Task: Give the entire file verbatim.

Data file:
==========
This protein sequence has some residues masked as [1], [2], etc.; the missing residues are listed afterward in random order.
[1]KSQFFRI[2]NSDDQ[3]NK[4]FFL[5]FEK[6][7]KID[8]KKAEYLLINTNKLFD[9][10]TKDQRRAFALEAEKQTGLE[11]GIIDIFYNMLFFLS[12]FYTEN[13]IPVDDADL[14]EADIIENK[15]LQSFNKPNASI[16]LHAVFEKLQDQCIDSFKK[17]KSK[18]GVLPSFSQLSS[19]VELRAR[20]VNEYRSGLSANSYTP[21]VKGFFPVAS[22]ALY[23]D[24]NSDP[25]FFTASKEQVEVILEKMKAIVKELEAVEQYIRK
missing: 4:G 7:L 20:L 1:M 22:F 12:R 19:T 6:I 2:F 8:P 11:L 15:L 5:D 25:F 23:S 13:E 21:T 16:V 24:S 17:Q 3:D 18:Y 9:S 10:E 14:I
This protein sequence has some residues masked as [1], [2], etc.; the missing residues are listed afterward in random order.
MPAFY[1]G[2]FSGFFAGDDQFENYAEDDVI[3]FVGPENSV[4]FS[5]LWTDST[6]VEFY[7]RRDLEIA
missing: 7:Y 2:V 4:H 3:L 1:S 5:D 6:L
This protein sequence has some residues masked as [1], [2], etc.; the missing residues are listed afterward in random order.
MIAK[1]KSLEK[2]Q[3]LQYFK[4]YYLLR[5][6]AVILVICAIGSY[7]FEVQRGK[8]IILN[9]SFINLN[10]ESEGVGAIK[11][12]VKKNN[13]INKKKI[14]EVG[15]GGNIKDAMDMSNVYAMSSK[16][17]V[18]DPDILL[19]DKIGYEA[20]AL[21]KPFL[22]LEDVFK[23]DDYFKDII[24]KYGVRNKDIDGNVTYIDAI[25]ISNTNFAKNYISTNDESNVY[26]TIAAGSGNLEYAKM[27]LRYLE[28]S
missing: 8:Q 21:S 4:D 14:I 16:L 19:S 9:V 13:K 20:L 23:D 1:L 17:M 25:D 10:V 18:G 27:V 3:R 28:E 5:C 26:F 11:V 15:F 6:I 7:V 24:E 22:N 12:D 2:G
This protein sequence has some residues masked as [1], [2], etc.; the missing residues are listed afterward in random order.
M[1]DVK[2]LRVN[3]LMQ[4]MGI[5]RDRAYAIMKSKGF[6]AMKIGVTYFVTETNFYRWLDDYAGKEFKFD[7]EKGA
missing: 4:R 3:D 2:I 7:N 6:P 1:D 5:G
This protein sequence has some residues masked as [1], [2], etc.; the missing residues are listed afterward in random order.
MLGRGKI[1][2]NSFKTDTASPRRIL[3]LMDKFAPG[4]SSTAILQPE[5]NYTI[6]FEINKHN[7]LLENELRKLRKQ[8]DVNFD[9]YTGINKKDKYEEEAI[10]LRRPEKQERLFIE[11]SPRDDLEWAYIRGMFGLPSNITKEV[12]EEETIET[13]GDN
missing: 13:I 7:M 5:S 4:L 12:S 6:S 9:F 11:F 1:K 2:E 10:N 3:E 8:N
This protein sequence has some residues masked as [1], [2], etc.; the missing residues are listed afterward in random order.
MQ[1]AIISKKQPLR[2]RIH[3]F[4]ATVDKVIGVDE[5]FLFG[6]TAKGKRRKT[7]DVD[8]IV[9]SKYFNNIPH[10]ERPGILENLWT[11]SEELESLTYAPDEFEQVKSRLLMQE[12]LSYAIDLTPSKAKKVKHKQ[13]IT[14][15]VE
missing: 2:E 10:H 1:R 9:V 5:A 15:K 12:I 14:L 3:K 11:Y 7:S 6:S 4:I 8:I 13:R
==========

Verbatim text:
This protein sequence has some residues masked as [1], [2], etc.; the missing residues are listed afterward in random order.
[1]KSQFFRI[2]NSDDQ[3]NK[4]FFL[5]FEK[6][7]KID[8]KKAEYLLINTNKLFD[9][10]TKDQRRAFALEAEKQTGLE[11]GIIDIFYNMLFFLS[12]FYTEN[13]IPVDDADL[14]EADIIENK[15]LQSFNKPNASI[16]LHAVFEKLQDQCIDSFKK[17]KSK[18]GVLPSFSQLSS[19]VELRAR[20]VNEYRSGLSANSYTP[21]VKGFFPVAS[22]ALY[23]D[24]NSDP[25]FFTASKEQVEVILEKMKAIVKELEAVEQYIRK
missing: 4:G 7:L 20:L 1:M 22:F 12:R 19:T 6:I 2:F 8:P 11:L 15:L 5:D 25:F 23:S 13:E 21:T 16:V 24:S 17:Q 3:D 18:Y 9:S 10:E 14:I
This protein sequence has some residues masked as [1], [2], etc.; the missing residues are listed afterward in random order.
MPAFY[1]G[2]FSGFFAGDDQFENYAEDDVI[3]FVGPENSV[4]FS[5]LWTDST[6]VEFY[7]RRDLEIA
missing: 7:Y 2:V 4:H 3:L 1:S 5:D 6:L
This protein sequence has some residues masked as [1], [2], etc.; the missing residues are listed afterward in random order.
MIAK[1]KSLEK[2]Q[3]LQYFK[4]YYLLR[5][6]AVILVICAIGSY[7]FEVQRGK[8]IILN[9]SFINLN[10]ESEGVGAIK[11][12]VKKNN[13]INKKKI[14]EVG[15]GGNIKDAMDMSNVYAMSSK[16][17]V[18]DPDILL[19]DKIGYEA[20]AL[21]KPFL[22]LEDVFK[23]DDYFKDII[24]KYGVRNKDIDGNVTYIDAI[25]ISNTNFAKNYISTNDESNVY[26]TIAAGSGNLEYAKM[27]LRYLE[28]S
missing: 8:Q 21:S 4:D 14:I 16:L 19:S 9:V 13:K 20:L 23:D 1:L 17:M 25:D 10:V 18:G 27:V 3:R 28:E 5:C 26:F 11:V 15:F 6:I 7:V 24:E 22:N 12:D 2:G
This protein sequence has some residues masked as [1], [2], etc.; the missing residues are listed afterward in random order.
M[1]DVK[2]LRVN[3]LMQ[4]MGI[5]RDRAYAIMKSKGF[6]AMKIGVTYFVTETNFYRWLDDYAGKEFKFD[7]EKGA
missing: 4:R 3:D 2:I 7:N 6:P 1:D 5:G
This protein sequence has some residues masked as [1], [2], etc.; the missing residues are listed afterward in random order.
MLGRGKI[1][2]NSFKTDTASPRRIL[3]LMDKFAPG[4]SSTAILQPE[5]NYTI[6]FEINKHN[7]LLENELRKLRKQ[8]DVNFD[9]YTGINKKDKYEEEAI[10]LRRPEKQERLFIE[11]SPRDDLEWAYIRGMFGLPSNITKEV[12]EEETIET[13]GDN
missing: 13:I 7:M 5:S 4:L 12:S 6:S 9:F 11:F 1:K 2:E 10:N 3:E 8:N
This protein sequence has some residues masked as [1], [2], etc.; the missing residues are listed afterward in random order.
MQ[1]AIISKKQPLR[2]RIH[3]F[4]ATVDKVIGVDE[5]FLFG[6]TAKGKRRKT[7]DVD[8]IV[9]SKYFNNIPH[10]ERPGILENLWT[11]SEELESLTYAPDEFEQVKSRLLMQE[12]LSYAIDLTPSKAKKVKHKQ[13]IT[14][15]VE
missing: 2:E 10:H 1:R 9:V 5:A 15:K 12:I 14:L 3:K 11:Y 7:S 6:S 4:I 8:I 13:R